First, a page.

By Bailey Corwine
Alda Owen was 60 years old when she owned her first puppy, a Border Collie she named Sweet Baby Jo. The two bonded immediately, enjoying rounds of fetch in the pasture and going for rides in a utility vehicle. But Sweet Baby Jo isn’t just any farm dog and Owen isn’t just any farmer.
Owen has been legally blind since the age of 10. At 58 she battled breast cancer and depression, along with frustration from a lessened ability to help her husband, Rick, around the farm due to decreased physical strength. Two years later, she was introduced to Jackie Allenbrand, owner of the non-profit organization Pets Helping Agriculture in Rural Missouri (PHARM) Dog. Allenbrand helped change Owen’s life by connecting her with a dog specifically trained to assist with tasks on a cow-calf operation.
Owen said Sweet Baby Jo mostly helps her with the feeder calves they run between a dry lot and a small pasture near their home in northern Missouri, but she also provides another essential service: unconditional love.
“I can’t find any words to explain how wonderful she is,” Owen said. “She’s my helper, she’s my eyes, she’s my strength, she’s my motivation.”
Owen, who is a Farm Bureau member in Missouri, said she has “no visual depth perception,” which can make running feeder calves difficult. Just before she met Allenbrand, she was injured by a bull while trying to shut a gate.
“I thought I had the gate close enough to shut before I got there,” Owen said.
After Allenbrand and Owen’s initial conversation, PHARM Dog paired her with Sweet Baby Jo, who was then just a puppy. Traditionally, PHARM Dog pairs farmers with dogs who are fully grown and trained, but Allenbrand knew Owen’s situation was different.
“Alda was an exception, but it worked out well because we live close and could work with her directly,” Allenbrand said. “We wanted to see if it would be better to have a puppy bond with a farmer in the beginning, but we normally place adult dogs.”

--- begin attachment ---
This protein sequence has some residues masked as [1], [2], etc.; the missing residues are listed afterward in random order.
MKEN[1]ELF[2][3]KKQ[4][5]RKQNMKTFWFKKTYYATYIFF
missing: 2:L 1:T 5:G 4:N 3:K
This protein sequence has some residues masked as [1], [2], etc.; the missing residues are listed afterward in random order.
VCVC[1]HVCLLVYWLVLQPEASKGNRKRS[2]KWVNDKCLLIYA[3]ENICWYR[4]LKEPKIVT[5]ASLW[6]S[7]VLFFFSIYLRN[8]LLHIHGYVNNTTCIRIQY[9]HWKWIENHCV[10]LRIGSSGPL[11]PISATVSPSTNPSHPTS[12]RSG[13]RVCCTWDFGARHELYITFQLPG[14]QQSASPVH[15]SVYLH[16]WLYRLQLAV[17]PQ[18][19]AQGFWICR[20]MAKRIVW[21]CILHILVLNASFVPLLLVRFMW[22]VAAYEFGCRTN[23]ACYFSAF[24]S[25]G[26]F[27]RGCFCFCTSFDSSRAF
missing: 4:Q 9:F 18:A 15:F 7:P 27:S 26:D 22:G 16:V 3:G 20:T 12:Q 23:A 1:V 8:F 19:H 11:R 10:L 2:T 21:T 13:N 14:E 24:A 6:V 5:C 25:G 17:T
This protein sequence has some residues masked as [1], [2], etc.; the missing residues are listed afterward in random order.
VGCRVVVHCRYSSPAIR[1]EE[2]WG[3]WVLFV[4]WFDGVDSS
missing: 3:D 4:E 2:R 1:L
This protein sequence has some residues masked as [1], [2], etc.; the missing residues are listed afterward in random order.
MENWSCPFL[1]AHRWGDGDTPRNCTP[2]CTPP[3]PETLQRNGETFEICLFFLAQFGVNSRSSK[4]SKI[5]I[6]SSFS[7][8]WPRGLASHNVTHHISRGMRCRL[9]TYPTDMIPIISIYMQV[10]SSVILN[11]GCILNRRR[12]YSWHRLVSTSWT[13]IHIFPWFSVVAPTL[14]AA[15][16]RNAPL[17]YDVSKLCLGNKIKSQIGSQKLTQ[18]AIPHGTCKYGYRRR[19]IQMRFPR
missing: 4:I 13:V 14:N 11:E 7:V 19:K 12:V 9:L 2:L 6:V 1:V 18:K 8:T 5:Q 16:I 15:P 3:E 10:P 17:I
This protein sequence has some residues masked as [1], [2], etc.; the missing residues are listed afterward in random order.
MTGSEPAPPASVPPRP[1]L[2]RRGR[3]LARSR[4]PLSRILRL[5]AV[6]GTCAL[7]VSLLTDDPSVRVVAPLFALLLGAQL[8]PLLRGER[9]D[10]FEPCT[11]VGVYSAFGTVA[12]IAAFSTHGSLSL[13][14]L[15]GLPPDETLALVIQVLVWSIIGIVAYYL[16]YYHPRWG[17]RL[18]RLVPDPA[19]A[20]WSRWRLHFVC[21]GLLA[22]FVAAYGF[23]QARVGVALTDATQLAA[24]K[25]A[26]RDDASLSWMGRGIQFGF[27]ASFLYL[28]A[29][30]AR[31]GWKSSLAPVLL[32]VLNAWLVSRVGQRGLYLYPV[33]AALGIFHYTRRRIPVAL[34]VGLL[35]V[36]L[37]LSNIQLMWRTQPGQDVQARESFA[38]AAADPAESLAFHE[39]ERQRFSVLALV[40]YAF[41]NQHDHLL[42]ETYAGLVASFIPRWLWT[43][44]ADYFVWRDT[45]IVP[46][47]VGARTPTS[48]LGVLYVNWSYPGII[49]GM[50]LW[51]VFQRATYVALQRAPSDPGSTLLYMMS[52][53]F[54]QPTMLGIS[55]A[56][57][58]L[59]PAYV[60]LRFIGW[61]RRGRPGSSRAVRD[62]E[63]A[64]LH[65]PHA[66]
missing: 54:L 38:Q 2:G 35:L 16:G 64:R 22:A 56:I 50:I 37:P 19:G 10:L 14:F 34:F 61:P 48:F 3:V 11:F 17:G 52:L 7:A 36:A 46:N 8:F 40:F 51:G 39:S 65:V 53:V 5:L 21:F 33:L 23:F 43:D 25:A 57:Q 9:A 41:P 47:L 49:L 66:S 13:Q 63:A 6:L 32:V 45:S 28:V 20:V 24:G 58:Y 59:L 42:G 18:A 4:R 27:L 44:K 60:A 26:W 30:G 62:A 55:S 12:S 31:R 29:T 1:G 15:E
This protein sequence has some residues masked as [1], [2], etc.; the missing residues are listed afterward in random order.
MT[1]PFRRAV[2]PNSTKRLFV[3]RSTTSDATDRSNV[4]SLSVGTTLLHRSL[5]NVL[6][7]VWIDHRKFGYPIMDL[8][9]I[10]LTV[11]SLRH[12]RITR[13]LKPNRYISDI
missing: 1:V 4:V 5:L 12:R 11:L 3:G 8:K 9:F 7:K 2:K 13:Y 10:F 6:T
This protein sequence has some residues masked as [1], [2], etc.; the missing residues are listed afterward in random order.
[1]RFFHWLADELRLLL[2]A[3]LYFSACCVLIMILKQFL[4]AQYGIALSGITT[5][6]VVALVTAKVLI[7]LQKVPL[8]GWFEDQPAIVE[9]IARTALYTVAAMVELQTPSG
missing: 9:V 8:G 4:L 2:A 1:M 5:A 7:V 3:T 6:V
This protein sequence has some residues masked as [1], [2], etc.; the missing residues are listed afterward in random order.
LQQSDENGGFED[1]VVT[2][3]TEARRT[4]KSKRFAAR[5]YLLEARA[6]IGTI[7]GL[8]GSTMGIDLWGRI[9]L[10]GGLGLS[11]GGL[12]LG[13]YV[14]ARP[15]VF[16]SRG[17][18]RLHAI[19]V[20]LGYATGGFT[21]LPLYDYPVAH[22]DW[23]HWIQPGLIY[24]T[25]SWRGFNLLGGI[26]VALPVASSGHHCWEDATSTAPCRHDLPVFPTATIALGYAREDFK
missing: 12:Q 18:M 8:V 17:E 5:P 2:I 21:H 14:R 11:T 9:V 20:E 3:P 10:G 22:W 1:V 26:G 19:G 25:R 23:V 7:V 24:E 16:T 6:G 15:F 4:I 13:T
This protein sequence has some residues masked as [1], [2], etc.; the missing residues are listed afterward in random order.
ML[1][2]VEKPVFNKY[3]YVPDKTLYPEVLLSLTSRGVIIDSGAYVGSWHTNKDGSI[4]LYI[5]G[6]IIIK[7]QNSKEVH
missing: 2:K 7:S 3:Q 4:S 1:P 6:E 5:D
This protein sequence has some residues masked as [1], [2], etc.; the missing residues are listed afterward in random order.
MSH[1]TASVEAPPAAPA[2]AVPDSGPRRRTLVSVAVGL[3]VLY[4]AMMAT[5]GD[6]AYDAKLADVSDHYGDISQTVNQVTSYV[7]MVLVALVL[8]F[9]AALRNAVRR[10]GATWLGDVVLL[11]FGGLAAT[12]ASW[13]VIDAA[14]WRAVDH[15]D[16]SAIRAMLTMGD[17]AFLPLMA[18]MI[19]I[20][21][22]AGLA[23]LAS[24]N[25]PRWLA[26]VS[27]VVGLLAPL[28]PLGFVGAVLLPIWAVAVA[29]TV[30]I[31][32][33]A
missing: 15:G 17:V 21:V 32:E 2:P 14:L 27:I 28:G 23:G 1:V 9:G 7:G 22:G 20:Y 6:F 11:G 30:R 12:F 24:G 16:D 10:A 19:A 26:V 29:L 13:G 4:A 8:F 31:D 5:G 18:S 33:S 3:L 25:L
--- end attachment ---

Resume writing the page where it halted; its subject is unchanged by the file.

With occasional guidance from Allenbrand and a herding dog trainer PHARM Dog regularly partners with, Owen began working with Sweet Baby Jo right away. She said the dog caught on to her helper role quickly.
“It wasn’t long before she was riding in the back of the Kubota with Rick or me and her interest was piqued,” Owen said. “We could tell she wanted to see the cattle and be around the feeder calves.”
Sweet Baby Jo is now 6 years old and the ideal “four-legged farmhand,” according to Owen. In addition to helping Owen rotate feeder calves from the dry lot to the pasture and holding groups of cattle back from Owen while she goes about her daily routine, Sweet Baby Jo also tracks down lost calves if they become separated from their mothers.
“If we can’t find a calf, she’ll find it and come back to me,” Owen said. “I don’t know how to explain the look that she gives me, but she usually lets Rick and I know [she’s found the calf].”
When they’re not moving cattle or tracking down calves, Owen uses her time to promote dogs as assistive technology and the positive work PHARM Dog is doing in the agricultural community.
“Sweet Baby Jo and I have gone to preschools, elementary schools, libraries and assistive technology [conferences] promoting this new way to use technology,” Owen said. She also nominated Sweet Baby Jo for the American Farm Bureau’s Farm Dog of the Year contest to help increase awareness about agricultural service animals.
Owen said Allenbrand played a big part in helping her “open up” to become an advocate for farmers with disabilities.
“Jackie helped me find the resources,” Owen said. “The first thing I did was speak on a local farmers panel for disabled farmers.”
At the panel, Owen and several other farmers spoke about how their disabilities affected their life on the farm, but that their assistive dogs allowed them to get back to work. She said PHARM Dog has a two-fold purpose.
“You save a dog and you save a farmer’s integrity,” Owen said. “You make him or her productive again.”
Since PHARM Dog’s inception in 2012, the program has placed 17 dogs, primarily in the Midwest region. Dogs placed with farmers are trained for general assistance (carrying buckets, opening gates, etc.) or to herd livestock. The organization is funded entirely by small grants and private donations, which can be a challenge due to the high demand for service dogs that are comfortable and competent in a farm setting.
“I wish some funding would come to the PHARM Dog program,” Owen said. “[Allenbrand] wants to help so many more.”
Currently, PHARM Dog is working to raise funds to build a training facility so that the program can expand and other farmers can experience the joy of a four-legged farmhand, just like Owen has.
Bailey Corwine is an intern in the American Farm Bureau Federation’s Communications Department. She will graduate from the University of Arkansas in December with a degree in agricultural communications.